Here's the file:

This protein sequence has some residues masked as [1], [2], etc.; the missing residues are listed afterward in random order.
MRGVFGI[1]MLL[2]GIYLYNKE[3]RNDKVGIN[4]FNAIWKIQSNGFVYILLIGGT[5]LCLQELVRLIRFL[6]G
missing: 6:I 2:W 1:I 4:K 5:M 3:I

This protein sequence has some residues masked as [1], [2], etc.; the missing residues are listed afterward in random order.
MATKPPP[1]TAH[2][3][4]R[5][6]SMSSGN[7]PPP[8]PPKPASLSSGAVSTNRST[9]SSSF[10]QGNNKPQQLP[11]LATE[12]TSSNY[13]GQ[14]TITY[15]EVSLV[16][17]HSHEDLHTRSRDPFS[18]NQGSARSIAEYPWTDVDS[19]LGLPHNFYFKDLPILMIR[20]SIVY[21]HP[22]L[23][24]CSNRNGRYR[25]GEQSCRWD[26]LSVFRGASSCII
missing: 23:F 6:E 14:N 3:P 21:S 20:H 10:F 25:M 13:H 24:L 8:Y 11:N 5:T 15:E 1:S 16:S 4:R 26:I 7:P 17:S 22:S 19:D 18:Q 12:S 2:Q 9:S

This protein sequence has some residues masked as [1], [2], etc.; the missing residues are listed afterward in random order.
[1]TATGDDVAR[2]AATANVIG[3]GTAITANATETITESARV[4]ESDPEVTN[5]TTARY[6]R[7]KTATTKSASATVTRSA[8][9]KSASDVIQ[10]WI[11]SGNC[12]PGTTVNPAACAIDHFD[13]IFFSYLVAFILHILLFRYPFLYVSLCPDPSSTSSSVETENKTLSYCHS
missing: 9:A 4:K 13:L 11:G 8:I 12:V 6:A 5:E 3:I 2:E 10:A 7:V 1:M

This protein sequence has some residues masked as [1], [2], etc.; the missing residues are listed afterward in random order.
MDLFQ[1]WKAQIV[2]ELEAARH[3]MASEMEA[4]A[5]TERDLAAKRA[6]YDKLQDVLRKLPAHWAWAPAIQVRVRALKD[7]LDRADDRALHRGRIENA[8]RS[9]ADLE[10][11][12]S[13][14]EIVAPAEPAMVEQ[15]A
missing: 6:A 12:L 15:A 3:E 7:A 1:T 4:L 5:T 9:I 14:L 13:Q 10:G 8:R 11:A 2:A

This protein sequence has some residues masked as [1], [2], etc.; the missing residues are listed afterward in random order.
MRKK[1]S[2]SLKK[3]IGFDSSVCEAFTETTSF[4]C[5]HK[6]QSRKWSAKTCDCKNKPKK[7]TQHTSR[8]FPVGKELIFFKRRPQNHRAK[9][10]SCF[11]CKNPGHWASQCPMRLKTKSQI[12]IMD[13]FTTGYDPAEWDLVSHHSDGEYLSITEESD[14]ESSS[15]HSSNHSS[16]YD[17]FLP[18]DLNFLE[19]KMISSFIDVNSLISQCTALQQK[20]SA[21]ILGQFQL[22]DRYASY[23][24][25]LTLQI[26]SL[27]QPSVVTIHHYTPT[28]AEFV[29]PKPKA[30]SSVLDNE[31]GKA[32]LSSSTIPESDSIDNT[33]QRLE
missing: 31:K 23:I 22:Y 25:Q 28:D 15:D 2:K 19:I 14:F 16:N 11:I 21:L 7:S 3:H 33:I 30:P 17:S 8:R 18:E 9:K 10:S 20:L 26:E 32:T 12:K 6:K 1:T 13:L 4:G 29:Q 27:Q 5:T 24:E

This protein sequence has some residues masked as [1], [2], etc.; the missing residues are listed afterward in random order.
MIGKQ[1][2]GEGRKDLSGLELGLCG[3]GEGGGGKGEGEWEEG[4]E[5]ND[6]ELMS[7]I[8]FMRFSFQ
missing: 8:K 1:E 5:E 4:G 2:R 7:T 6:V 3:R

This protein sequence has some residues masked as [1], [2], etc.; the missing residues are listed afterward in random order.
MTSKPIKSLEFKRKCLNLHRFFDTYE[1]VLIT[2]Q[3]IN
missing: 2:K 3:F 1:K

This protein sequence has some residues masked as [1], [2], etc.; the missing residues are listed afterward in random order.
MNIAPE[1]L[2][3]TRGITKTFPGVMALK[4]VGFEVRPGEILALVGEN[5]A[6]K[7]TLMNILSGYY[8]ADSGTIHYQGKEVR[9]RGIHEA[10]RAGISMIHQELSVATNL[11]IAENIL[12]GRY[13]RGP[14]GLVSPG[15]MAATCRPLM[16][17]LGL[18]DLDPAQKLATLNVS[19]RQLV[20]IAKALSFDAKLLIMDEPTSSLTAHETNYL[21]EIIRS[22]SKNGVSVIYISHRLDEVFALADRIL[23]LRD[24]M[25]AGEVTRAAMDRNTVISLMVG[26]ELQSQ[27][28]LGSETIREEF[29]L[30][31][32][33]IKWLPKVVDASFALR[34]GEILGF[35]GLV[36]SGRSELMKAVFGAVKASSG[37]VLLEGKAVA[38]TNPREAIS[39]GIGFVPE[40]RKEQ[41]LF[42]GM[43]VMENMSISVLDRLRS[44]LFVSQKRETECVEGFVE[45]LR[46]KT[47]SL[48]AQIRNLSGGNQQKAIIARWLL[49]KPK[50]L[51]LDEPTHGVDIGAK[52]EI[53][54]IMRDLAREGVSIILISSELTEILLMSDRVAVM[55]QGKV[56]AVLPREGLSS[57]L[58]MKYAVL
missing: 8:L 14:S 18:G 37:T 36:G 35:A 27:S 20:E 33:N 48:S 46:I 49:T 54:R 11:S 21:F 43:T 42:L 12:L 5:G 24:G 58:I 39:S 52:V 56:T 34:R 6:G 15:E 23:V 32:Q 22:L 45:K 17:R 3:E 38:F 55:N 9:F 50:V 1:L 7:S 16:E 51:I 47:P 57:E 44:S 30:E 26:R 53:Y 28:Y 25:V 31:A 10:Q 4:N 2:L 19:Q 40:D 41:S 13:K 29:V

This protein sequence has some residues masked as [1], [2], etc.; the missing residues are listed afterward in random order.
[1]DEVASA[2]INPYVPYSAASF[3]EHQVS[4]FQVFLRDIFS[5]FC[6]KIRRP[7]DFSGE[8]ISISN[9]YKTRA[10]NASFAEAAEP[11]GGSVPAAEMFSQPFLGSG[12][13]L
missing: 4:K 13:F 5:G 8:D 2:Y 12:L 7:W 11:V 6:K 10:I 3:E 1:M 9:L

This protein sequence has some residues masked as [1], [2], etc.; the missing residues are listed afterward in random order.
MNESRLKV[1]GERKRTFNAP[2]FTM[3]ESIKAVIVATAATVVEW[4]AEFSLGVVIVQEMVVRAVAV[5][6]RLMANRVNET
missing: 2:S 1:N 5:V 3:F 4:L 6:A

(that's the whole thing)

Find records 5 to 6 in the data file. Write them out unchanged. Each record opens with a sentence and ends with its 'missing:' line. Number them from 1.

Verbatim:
This protein sequence has some residues masked as [1], [2], etc.; the missing residues are listed afterward in random order.
MRKK[1]S[2]SLKK[3]IGFDSSVCEAFTETTSF[4]C[5]HK[6]QSRKWSAKTCDCKNKPKK[7]TQHTSR[8]FPVGKELIFFKRRPQNHRAK[9][10]SCF[11]CKNPGHWASQCPMRLKTKSQI[12]IMD[13]FTTGYDPAEWDLVSHHSDGEYLSITEESD[14]ESSS[15]HSSNHSS[16]YD[17]FLP[18]DLNFLE[19]KMISSFIDVNSLISQCTALQQK[20]SA[21]ILGQFQL[22]DRYASY[23][24][25]LTLQI[26]SL[27]QPSVVTIHHYTPT[28]AEFV[29]PKPKA[30]SSVLDNE[31]GKA[32]LSSSTIPESDSIDNT[33]QRLE
missing: 31:K 23:I 22:Y 25:Q 28:D 15:D 2:K 19:I 14:F 16:N 11:I 21:L 7:S 3:H 33:I 30:P 17:S 8:R 18:E 9:K 10:S 20:L 26:E 32:T 12:K 6:K 1:T 13:L 4:G 29:Q 27:Q 5:T 24:E

This protein sequence has some residues masked as [1], [2], etc.; the missing residues are listed afterward in random order.
MIGKQ[1][2]GEGRKDLSGLELGLCG[3]GEGGGGKGEGEWEEG[4]E[5]ND[6]ELMS[7]I[8]FMRFSFQ
missing: 8:K 1:E 5:E 4:G 2:R 7:T 6:V 3:R